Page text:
870 F.2d 549 (9th Cir. 1989), 88-5177, United States v. Montilla
|Citation:||870 F.2d 549|
|Party Name:||UNITED STATES of America, Plaintiff-Appellee, v. Maria Yanibe MONTILLA, Defendant-Appellant.|
|Case Date:||March 20, 1989|
|Court:||United States Courts of Appeals, Court of Appeals for the Ninth Circuit|
Submitted February 6, 1989.[*]
Wayne R. Young, O'Neill & Young, Santa Monica, Cal., for defendant-appellant.
Stephen G. Wolfe, Asst. U.S. Atty., Los Angeles, Cal., for plaintiff-appellee.
Appeal from the United States District Court for the Central District of California.
Before WALLACE, FARRIS and BEEZER, Circuit Judges.
BEEZER, Circuit Judge:
Maria Montilla appeals her conviction upon a plea of guilty of conspiracy to possess cocaine with the intent to distribute, in violation of 21 U.S.C. Secs. 841(a)(1) and 846 (1982). Montilla argues that the "outrageous conduct" of federal agents violated her due process rights, and that this due process argument was not waived by her plea. We affirm the conviction, but vacate the $50 special assessment.
Montilla is a citizen of Colombia. In 1985 she entered the United States illegally. She came to know her codefendant, Hector Hernandez, and moved into an apartment in Los Angeles with him. Montilla had polio as a child and wished to obtain money to pay for an operation on her legs. In August 1987, Montilla met a man named Johnny at a dance. Johnny suggested that Montilla could make money selling cocaine. He arranged a meeting between Montilla and a government informant, Roberto. Montilla sold cocaine to Roberto on two occasions. She obtained the cocaine from Hernandez. Roberto told Montilla that he could introduce her to a physician who could help her obtain medical treatment if she sold cocaine to the physician.
On September 2, 1987, "Dr. Victor Guevara" contacted Montilla by means of a beeper Montilla carried. "Dr. Guevara" was, in fact, Special Agent Victor Guerrero of the FBI, posing as a physician. Guerrero had several meetings with Montilla, during which Montilla agreed to sell him ten kilos of cocaine--the transaction to be arranged by Hernandez. Hernandez attended some of the meetings. At others, Montilla and Guerrero met alone. Guerrero flirted with Montilla, and she apparently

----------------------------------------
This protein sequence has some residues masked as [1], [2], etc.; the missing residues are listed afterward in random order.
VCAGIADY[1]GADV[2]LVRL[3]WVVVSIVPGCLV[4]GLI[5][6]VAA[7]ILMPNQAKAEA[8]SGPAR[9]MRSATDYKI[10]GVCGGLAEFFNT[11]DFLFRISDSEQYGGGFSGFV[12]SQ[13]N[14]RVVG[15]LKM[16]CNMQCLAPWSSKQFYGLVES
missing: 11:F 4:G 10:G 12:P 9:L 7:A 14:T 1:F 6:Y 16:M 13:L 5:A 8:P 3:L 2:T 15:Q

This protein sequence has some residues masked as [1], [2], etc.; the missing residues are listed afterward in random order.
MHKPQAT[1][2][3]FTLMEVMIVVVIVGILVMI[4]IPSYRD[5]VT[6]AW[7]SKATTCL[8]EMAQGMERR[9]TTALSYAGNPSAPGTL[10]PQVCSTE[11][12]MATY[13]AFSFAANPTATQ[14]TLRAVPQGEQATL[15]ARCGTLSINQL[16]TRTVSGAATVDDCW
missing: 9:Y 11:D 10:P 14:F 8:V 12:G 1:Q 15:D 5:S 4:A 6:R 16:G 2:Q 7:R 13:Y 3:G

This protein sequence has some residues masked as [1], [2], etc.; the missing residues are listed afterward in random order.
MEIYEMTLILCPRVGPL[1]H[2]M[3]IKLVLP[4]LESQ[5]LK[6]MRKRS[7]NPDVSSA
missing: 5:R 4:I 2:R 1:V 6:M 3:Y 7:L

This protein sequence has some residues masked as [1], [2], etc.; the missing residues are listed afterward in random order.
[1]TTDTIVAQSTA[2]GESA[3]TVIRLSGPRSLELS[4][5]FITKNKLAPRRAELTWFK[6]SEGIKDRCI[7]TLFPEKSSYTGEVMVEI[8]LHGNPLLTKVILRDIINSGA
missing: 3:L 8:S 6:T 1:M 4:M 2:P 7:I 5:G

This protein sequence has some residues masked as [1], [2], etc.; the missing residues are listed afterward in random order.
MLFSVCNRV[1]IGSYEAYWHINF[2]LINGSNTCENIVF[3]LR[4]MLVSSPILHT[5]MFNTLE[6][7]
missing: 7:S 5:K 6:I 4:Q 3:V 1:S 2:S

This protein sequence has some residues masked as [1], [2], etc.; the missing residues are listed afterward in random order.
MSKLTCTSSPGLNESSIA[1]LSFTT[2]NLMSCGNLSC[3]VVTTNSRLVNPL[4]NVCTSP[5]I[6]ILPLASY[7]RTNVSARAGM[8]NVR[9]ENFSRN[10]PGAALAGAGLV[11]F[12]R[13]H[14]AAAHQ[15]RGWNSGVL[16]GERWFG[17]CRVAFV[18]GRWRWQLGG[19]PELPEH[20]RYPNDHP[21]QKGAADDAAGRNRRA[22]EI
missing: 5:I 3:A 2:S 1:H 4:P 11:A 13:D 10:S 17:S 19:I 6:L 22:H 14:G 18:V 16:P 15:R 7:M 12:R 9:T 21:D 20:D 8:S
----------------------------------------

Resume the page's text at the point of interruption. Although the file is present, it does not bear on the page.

became attracted to the handsome "doctor". Guerrero indicated that he would help her obtain medical treatment, although he made no specific promises, and also told her that she should get a job that offered medical insurance.
On October 6, 1987, Montilla delivered the ten kilos of cocaine to Guerrero and was arrested. She was charged with conspiracy to possess cocaine, 21 U.S.C. Sec. 846, and possession of ten kilos of cocaine with intent to distribute. 21 U.S.C. Sec. 841(a)(1). The possession charge carried a ten-year mandatory minimum sentence. 21 U.S.C. Sec. 841(b)(1)(A)(ii)(II) (Supp. IV 1987). The conspiracy count did not carry a mandatory minimum. See 21 U.S.C. Sec. 846. The government offered Montilla a plea bargain; she could plead guilty to the conspiracy count in exchange for dismissal of the possession charge.
Montilla filed a pretrial motion to dismiss the indictment for outrageous government conduct, and requested an evidentiary hearing. Montilla's attorney attempted to paint a lurid picture for the district court of a helpless young woman forced to enter the drug trade by evil government agents preying upon her need for an expensive operation. The government countered with allegations that Montilla lived with a professional cocaine dealer, that she carried a beeper so she could help him with deliveries, and that she was certainly no stranger to the drug trade.
On February 16, 1988, the district court denied the motion for an evidentiary hearing. The court decided to delay consideration of the motion to dismiss...
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